Pan-European data protection cannot be “taken for granted” post-Brexit it has been warned, after British Airways was hit with a fine of £183 million following a cyber attack which affected half-a-million customers.
The record fine was imposed by the Information Commissioner’s Office (ICO), and comes in the wake of customer data – including personal and financial information – being stolen from BA in 2018.
The hack saw data lifted from the airline’s website and mobile app through the use of a fake site, and initial estimates by BA that 380,000 payment cards were affected were proved wrong as the ICO highlighted 500,000 customers were placed at risk.
The £183 million fine – around 1.5% of BA’s global turnover for the financial year ending December 31 – is the largest ever imposed by the ICO, and has been put to the airline in an official Notice of Intention.
Following the ICO ruling, BA Chairman Alex Cruz said: “British Airways responded quickly to a criminal act to steal customers’ data. We have found no evidence of fraud/fraudulent activity on accounts linked to the theft. We apologise to our customers for any inconvenience this event caused.”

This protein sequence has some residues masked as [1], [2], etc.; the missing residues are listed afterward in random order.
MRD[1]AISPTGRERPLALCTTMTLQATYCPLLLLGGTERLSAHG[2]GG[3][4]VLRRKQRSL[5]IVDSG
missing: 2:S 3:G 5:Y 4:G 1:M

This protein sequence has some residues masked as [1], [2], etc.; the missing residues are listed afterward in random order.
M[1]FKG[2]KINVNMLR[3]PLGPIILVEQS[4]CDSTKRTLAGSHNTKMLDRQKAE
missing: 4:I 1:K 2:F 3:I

Meanwhile, the ruling has implications for data protection in the UK following the country’s proposed departure from the European Union on October 31, according to an expert in litigation and employment law.
Barrister Jonathan Compton, Partner at firm DMH Stallard, said: “BA will be able to make representations to the ICO, the Notice of Intention is not a final decision. In any event, whilst BA described the Notice as ‘disappointing’, the fact remains that if you are processing peoples’ personal data including credit cards, you must have the security measures in place to avoid a hack.
“What is interesting about this investigation is the increased co-operation between European Data protection agencies. In this case, the ICO was the lead investigator for concerns raised in other EU countries. Whether this co-operation will continue post Brexit is not a matter that can be taken for granted.”